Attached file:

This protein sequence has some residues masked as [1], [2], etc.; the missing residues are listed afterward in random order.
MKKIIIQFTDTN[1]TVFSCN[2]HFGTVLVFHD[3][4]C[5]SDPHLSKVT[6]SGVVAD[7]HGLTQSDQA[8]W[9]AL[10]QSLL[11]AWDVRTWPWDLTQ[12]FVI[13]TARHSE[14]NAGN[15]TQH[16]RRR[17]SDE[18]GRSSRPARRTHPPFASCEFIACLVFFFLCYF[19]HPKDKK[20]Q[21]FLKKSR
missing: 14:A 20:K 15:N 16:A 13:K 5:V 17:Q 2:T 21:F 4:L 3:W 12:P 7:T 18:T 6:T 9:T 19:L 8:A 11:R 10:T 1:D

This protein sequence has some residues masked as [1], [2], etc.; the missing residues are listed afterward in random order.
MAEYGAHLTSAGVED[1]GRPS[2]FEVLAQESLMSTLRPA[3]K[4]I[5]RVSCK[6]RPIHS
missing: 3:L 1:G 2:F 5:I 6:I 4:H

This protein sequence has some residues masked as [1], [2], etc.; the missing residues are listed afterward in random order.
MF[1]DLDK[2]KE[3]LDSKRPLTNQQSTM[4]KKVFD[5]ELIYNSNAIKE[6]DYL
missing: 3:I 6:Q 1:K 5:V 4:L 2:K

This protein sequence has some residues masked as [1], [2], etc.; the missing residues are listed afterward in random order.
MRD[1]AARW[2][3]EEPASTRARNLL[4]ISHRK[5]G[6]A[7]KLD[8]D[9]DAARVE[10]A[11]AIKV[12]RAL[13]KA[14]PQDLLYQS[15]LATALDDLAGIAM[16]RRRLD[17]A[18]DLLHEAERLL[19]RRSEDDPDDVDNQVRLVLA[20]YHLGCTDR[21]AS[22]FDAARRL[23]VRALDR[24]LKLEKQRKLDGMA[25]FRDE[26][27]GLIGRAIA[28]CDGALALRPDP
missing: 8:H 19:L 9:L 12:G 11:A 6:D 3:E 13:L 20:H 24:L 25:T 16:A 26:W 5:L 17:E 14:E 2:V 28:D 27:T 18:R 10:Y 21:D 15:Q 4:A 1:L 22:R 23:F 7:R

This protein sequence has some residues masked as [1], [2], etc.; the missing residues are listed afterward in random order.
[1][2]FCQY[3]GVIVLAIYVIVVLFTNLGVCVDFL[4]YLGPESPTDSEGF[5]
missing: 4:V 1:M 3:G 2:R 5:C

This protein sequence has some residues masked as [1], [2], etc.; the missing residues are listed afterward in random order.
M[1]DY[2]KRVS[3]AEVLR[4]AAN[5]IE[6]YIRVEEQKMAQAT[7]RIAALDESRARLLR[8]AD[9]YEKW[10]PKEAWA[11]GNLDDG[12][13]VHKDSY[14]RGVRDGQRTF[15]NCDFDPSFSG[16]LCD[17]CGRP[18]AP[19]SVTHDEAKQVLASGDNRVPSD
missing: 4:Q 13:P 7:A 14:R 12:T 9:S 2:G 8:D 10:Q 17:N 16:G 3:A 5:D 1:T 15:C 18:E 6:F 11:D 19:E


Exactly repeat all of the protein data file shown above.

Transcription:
This protein sequence has some residues masked as [1], [2], etc.; the missing residues are listed afterward in random order.
MKKIIIQFTDTN[1]TVFSCN[2]HFGTVLVFHD[3][4]C[5]SDPHLSKVT[6]SGVVAD[7]HGLTQSDQA[8]W[9]AL[10]QSLL[11]AWDVRTWPWDLTQ[12]FVI[13]TARHSE[14]NAGN[15]TQH[16]RRR[17]SDE[18]GRSSRPARRTHPPFASCEFIACLVFFFLCYF[19]HPKDKK[20]Q[21]FLKKSR
missing: 14:A 20:K 15:N 16:A 13:K 5:V 17:Q 2:T 21:F 4:L 3:W 12:P 7:T 18:T 6:T 9:T 19:L 8:A 11:R 10:T 1:D

This protein sequence has some residues masked as [1], [2], etc.; the missing residues are listed afterward in random order.
MAEYGAHLTSAGVED[1]GRPS[2]FEVLAQESLMSTLRPA[3]K[4]I[5]RVSCK[6]RPIHS
missing: 3:L 1:G 2:F 5:I 6:I 4:H

This protein sequence has some residues masked as [1], [2], etc.; the missing residues are listed afterward in random order.
MF[1]DLDK[2]KE[3]LDSKRPLTNQQSTM[4]KKVFD[5]ELIYNSNAIKE[6]DYL
missing: 3:I 6:Q 1:K 5:V 4:L 2:K

This protein sequence has some residues masked as [1], [2], etc.; the missing residues are listed afterward in random order.
MRD[1]AARW[2][3]EEPASTRARNLL[4]ISHRK[5]G[6]A[7]KLD[8]D[9]DAARVE[10]A[11]AIKV[12]RAL[13]KA[14]PQDLLYQS[15]LATALDDLAGIAM[16]RRRLD[17]A[18]DLLHEAERLL[19]RRSEDDPDDVDNQVRLVLA[20]YHLGCTDR[21]AS[22]FDAARRL[23]VRALDR[24]LKLEKQRKLDGMA[25]FRDE[26][27]GLIGRAIA[28]CDGALALRPDP
missing: 8:H 19:L 9:L 12:G 11:A 6:D 3:E 13:L 20:H 24:L 25:T 16:A 26:W 5:L 17:E 14:E 2:V 28:D 27:T 18:R 10:Y 21:D 15:Q 4:A 1:L 22:R 23:F 7:R

This protein sequence has some residues masked as [1], [2], etc.; the missing residues are listed afterward in random order.
[1][2]FCQY[3]GVIVLAIYVIVVLFTNLGVCVDFL[4]YLGPESPTDSEGF[5]
missing: 4:V 1:M 3:G 2:R 5:C

This protein sequence has some residues masked as [1], [2], etc.; the missing residues are listed afterward in random order.
M[1]DY[2]KRVS[3]AEVLR[4]AAN[5]IE[6]YIRVEEQKMAQAT[7]RIAALDESRARLLR[8]AD[9]YEKW[10]PKEAWA[11]GNLDDG[12][13]VHKDSY[14]RGVRDGQRTF[15]NCDFDPSFSG[16]LCD[17]CGRP[18]AP[19]SVTHDEAKQVLASGDNRVPSD
missing: 4:Q 13:P 7:A 14:R 12:T 9:S 2:G 8:D 10:Q 17:N 16:G 3:A 5:D 1:T 15:C 18:E 6:F 11:D 19:E